Over the past few months hundreds of young people have marched repeatedly to the Road Department bearing saplings, pledging to nurture them and asking the government to do the same for Kathmandu’s existing trees. They’ve also built a model bicycle path, using gravel and their own labor, to demonstrate their vision of positive development. It’s an intentionally peaceful and nonpartisan gesture in this often strike-crippled and politicized city, where the movement to save the trees has been unusual in many ways, not the least of which has been chants such as, “Are we part of an organization? No!”
Urging Respect for Nepal’s Heritage
One common thread in this informal, often Facebook-driven effort has been a vision of development that doesn’t repeat the mistakes of other countries but modernizes in a way that respects the environment and Nepal’s heritage.
In Nepali culture, planting trees and creating chautari where people can rest under the shade has long been a way to earn merit. The Vedas are full of invocations to the earth (bhu), atmosphere (bhuvah), sky (sva) and the primordial forces of nature. Sacred trees and plants are numerous; and while certain trees are particularly sacred, such as the spreading banyan and peepal trees, all trees are recognized as valuable and connected with Vishnu, the Preserver. Watering trees is seen as a spiritual duty, and those who cut down trees must plant more.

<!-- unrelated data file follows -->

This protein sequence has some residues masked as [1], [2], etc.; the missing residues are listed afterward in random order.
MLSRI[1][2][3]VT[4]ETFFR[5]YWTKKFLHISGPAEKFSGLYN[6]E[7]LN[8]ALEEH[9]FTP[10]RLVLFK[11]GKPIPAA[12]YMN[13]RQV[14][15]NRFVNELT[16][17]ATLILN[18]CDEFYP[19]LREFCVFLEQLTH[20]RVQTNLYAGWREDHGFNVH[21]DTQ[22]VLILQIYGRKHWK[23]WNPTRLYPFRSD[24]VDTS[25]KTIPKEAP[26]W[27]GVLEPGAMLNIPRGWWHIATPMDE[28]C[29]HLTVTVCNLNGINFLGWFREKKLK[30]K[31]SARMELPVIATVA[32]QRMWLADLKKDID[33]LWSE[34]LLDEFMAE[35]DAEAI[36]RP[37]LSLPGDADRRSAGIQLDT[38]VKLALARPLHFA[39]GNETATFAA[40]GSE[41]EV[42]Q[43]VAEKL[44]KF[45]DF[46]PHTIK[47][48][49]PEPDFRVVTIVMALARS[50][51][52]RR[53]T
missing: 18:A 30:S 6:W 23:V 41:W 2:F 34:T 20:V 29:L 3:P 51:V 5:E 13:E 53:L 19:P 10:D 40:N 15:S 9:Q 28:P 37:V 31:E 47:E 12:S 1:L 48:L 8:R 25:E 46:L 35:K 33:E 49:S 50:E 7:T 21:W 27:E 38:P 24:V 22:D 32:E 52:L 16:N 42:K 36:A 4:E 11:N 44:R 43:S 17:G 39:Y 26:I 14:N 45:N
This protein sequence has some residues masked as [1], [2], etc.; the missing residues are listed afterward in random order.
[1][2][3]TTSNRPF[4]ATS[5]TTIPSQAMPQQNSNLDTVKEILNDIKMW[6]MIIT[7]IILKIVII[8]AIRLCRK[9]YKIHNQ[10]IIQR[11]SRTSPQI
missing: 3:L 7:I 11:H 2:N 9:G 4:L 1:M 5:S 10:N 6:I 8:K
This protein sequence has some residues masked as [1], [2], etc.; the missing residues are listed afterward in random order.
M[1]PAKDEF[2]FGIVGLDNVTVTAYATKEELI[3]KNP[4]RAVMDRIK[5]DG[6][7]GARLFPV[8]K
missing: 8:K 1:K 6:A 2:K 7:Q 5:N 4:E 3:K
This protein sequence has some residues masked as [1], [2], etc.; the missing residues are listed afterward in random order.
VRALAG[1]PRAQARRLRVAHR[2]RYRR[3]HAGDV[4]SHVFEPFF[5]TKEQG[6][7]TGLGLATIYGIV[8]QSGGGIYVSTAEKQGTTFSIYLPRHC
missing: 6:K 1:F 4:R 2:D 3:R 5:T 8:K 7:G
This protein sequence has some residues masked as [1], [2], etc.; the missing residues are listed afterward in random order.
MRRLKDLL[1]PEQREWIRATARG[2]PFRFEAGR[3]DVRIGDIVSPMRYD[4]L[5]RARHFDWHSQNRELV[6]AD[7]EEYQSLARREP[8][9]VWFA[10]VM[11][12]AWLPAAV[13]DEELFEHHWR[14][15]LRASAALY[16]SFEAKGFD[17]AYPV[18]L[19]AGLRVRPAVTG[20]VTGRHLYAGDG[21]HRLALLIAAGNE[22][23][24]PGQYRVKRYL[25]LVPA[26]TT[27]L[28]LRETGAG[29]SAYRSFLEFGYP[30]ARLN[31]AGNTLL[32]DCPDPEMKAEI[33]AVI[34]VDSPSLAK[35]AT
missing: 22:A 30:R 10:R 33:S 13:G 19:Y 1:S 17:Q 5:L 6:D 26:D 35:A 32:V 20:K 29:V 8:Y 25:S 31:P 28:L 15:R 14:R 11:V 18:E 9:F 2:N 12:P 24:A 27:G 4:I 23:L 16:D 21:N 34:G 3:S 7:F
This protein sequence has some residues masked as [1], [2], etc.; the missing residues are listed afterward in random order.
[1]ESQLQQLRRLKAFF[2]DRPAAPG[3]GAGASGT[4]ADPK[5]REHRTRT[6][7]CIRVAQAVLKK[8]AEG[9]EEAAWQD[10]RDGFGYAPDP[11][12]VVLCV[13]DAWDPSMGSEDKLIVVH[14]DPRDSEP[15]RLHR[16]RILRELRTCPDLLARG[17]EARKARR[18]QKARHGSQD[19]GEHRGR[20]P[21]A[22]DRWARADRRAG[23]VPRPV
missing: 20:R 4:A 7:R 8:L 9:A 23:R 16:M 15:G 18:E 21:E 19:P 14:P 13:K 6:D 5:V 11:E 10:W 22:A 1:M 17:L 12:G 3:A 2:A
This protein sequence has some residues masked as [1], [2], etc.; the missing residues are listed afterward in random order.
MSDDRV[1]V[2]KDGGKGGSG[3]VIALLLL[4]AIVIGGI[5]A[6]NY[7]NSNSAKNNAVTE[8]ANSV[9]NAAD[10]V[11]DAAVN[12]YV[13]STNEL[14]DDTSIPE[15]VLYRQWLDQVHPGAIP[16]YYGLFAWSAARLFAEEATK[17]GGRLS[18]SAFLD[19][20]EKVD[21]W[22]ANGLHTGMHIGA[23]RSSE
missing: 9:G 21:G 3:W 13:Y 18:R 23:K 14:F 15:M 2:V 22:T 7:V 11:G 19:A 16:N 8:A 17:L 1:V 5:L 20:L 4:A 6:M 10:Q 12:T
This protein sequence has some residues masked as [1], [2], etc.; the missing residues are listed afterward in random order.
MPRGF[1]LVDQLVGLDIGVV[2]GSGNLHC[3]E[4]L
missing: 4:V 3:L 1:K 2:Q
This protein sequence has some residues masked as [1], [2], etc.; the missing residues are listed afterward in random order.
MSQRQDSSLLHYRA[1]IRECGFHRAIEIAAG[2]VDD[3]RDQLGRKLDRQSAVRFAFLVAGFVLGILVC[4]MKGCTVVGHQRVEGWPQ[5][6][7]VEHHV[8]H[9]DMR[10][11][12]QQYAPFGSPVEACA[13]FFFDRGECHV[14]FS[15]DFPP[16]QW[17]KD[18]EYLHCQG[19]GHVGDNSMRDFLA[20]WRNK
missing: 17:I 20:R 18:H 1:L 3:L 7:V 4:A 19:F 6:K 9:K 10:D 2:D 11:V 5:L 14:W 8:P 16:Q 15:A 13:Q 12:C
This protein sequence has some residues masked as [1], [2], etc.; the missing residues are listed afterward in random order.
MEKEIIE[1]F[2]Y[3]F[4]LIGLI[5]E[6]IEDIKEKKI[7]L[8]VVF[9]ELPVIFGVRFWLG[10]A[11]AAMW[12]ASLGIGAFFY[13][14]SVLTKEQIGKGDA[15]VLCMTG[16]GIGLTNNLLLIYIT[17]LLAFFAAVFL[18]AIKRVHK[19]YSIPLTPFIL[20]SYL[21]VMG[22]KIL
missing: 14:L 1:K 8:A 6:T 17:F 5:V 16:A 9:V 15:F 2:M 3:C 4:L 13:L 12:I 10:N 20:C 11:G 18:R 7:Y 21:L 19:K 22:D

In some villages trees are worshiped in the month of Baisakh (April-May) with the creation of temporary temples under a tree to ask for rain. The people say that if trees are cut, the rains won’t come. In recent decades chautari have been leveled for roads all across the country, with little effort to save the old trees that once formed the heart of village life. This, while, Nepal’s news and even its school textbooks are packed with information on global warming and the importance of saving the environment. Protesters cite the irony of so many trees being cut in a capital city that is full of donor agencies, embassies and policy makers who urge Nepalis to become environmentally aware.
“What do we study in school?” twelfth grader Bijeta Bhandari asked a crowd at a recent rally. “The environment! Does the government have us study it because it’s important? Yes! Then what kind of example is this?”